The military is filled with acronyms, words, and concepts that sometimes require additional explanation to those who aren’t immersed in the culture – like frocking. Frocking is when a commissioned or non-commissioned officer is selected for promotion wears the insignia of the higher grade before the official promotion date (aka ‘date of rank’). Last summer, we found out that Clay was selected to promote to Lieutenant Colonel and was subsequently offered a position that would keep us in the DC area a little while longer. In order for Clay to transition to this new position in the coming weeks, he had to be ‘frocked’ because his official promotion date is not until this spring.
On Friday afternoon, Clay pinned on Lieutenant Colonel in front of family and friends at the Pentagon. It was a wonderful ceremony filled with personal stories and some good laughs. In attendance were people from almost every duty station – it really felt like a snapshot of Clay’s career thus far. One of the many perks of being stationed in Washington DC – there are so friends from over the years stationed here too! The logistics of planning a ceremony in a building as secure as the Pentagon proved to be headache-inducing at times but it was by far the best promotion experience yet.
Because I’ve been around since his cadet days and the fact that all of his promotion dates have occurred when he was stateside, I’ve been lucky enough to attend all of his ceremonies and have an active role. When Clay commissioned in 2004, I nervously pinned Second Lieutenant rank on his shoulder completely unsure what the coming years would bring. For his First Lieutenant promotion, I had approximately 45 minutes notice that a group ceremony would be taking place on post with the other promotable Second Lieutenants. So all of us wives high-tailed it to Battalion Headquarters so we could pin our husbands. He promoted to Captain with the same group of guys shortly after returning from Afghanistan. And his ceremony for his promotion to Major was thrown together quickly and due to Violet being a stowaway, I was just thankful I made through the ceremony without throwing up.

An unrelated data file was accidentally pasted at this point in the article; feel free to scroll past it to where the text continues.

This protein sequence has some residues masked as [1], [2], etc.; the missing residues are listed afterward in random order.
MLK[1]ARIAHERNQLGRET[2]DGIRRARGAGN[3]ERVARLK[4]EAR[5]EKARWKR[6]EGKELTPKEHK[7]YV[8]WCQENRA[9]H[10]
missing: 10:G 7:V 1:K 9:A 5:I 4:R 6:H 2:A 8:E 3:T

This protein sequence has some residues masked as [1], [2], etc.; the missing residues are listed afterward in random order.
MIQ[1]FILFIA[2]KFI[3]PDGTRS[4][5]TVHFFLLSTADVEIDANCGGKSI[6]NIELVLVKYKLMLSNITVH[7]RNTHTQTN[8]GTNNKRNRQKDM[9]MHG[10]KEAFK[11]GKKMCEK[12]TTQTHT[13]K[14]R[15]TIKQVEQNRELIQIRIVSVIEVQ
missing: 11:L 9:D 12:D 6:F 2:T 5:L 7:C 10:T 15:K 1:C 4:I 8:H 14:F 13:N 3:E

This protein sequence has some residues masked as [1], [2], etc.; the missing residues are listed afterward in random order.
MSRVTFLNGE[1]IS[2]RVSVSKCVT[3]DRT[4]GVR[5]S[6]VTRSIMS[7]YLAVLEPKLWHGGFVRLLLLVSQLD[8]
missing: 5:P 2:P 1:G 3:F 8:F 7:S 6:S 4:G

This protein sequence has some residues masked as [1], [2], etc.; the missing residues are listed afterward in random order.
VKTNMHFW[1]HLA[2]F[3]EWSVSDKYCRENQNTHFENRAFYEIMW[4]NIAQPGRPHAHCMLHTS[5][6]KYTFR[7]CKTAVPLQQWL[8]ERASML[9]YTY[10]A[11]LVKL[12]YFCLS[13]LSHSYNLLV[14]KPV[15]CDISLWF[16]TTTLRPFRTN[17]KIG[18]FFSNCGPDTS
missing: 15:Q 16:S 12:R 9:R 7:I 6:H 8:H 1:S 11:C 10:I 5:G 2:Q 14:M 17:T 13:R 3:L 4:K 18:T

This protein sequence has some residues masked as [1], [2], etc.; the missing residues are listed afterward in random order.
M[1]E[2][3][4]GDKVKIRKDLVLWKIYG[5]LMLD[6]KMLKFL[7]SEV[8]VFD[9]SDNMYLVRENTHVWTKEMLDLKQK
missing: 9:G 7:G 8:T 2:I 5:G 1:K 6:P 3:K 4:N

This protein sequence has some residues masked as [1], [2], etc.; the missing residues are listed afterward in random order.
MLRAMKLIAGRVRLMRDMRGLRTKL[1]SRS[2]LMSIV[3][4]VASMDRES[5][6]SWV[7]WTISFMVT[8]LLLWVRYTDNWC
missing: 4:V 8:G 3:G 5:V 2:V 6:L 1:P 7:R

The kids were able to be involved in the ceremony, which was super important to us. While the Army is their dad’s chosen career, it is still very much a team effort on their part. A lot is asked of military kids and it’s nice when they’re able to participate in such events.
We are so incredibly thankful to our family and friends who joined us on Friday for the ceremony and the festivities that took place later that night. Over the years, I’ve been incredibly proud of my husband and his accomplishments. His ability to do what he does so well and be a fantastic husband and an incredible father is nothing short of amazing. I’d follow that man anywhere!